The proposed settlement could see millions of users reimbursed a small amount.
Zoom was the go-to tool of the pandemic, with meetings, baby showers, and even funerals eventually being held over the video conferencing software. But this week, 14 different lawsuits filed against the company since March 2020 have consolidated into one suit, according to the Miami Herald, "alleging that weak privacy controls opened too many peepholes into the personal information of users and that it was too easy for ... hackers broke into videoconferencing meetings being held by others," also known as Zoombombing.
The class-action lawsuit also alleges that Zoom "violated the trust of millions of people by sharing the personal information of users with platforms like Facebook, Google and Microsoft-owned LinkedIn," and "accused Zoom of misstating that it offers end-to-end encryption," according to BBC.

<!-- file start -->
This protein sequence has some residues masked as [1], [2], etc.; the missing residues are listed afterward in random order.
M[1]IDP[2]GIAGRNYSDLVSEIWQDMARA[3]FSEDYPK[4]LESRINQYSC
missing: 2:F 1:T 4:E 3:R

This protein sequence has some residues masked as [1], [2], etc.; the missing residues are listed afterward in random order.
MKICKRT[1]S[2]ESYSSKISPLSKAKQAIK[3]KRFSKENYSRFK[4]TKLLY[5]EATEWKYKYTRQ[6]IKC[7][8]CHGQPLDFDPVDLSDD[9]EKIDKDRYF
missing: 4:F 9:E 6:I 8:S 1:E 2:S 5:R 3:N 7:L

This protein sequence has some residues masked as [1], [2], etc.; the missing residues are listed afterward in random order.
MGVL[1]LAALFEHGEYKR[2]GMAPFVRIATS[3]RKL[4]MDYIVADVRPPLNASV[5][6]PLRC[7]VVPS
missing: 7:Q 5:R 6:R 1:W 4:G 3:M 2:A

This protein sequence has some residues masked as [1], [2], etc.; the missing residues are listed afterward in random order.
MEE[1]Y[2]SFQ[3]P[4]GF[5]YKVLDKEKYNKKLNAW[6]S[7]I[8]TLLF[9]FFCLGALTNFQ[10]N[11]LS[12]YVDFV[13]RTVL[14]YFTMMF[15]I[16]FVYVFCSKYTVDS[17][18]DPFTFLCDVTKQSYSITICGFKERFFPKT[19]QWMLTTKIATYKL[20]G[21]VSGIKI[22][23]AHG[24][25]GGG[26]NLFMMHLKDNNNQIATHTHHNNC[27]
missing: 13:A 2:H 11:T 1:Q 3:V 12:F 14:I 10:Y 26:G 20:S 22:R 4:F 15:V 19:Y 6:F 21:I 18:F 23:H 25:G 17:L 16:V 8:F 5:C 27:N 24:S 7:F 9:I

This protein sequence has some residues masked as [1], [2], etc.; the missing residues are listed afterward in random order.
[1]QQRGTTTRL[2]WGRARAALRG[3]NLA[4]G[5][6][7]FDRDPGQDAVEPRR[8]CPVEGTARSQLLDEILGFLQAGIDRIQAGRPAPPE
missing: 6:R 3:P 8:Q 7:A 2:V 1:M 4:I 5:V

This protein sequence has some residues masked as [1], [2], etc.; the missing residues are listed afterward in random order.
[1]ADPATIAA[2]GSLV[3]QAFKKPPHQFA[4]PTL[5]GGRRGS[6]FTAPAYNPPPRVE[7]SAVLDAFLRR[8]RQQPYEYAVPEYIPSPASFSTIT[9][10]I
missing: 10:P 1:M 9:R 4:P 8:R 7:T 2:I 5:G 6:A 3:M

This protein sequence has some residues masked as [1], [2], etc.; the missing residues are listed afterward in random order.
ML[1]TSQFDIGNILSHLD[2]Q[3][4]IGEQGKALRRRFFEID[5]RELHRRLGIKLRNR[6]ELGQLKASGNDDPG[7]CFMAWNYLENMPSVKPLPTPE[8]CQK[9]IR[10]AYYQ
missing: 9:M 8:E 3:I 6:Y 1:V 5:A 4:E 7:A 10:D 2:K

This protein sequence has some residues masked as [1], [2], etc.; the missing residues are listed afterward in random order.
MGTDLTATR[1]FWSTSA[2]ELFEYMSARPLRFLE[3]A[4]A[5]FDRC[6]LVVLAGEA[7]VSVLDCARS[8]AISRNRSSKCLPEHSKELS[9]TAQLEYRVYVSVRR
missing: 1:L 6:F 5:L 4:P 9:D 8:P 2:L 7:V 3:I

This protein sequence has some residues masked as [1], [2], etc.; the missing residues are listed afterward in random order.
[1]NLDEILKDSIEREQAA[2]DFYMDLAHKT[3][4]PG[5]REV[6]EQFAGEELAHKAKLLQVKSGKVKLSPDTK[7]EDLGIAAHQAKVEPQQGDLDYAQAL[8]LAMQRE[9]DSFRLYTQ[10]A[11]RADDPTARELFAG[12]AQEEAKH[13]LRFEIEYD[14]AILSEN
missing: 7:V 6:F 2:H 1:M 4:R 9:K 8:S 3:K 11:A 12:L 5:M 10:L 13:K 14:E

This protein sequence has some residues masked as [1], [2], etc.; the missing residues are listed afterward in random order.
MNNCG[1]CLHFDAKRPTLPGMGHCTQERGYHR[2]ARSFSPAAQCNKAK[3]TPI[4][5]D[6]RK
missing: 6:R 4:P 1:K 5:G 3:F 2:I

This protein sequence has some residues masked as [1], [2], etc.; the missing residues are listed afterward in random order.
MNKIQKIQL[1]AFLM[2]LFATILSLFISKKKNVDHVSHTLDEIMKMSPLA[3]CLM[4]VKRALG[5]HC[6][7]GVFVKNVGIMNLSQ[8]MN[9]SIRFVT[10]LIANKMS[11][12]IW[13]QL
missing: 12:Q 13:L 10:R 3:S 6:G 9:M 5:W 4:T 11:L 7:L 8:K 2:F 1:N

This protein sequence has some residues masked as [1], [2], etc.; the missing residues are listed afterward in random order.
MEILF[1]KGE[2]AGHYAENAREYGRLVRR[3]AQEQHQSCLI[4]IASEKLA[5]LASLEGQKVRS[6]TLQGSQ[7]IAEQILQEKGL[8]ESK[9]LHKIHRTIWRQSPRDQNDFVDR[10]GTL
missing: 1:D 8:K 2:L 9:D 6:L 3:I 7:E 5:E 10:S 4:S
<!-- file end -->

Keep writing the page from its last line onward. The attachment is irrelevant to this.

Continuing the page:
While the company admits no wrongdoing, there is still a proposed settlement up in the air of $85M.
It must "still be approved by U.S. District Judge Lucy Koh" on October 21 in San Jose, California, but if settled, millions who used Zoom last year could be entitled to a share of the settlement, with payment amounts "expected to average $34 or $35 for those who subscribed to Zoom's paid version, and $11 or $12 for the overwhelming majority who used the free version, based on estimates in court documents."
The BBC wrote that, if approved by Judge Koh, Zoom must "give its staff specialised training in data handling and privacy."
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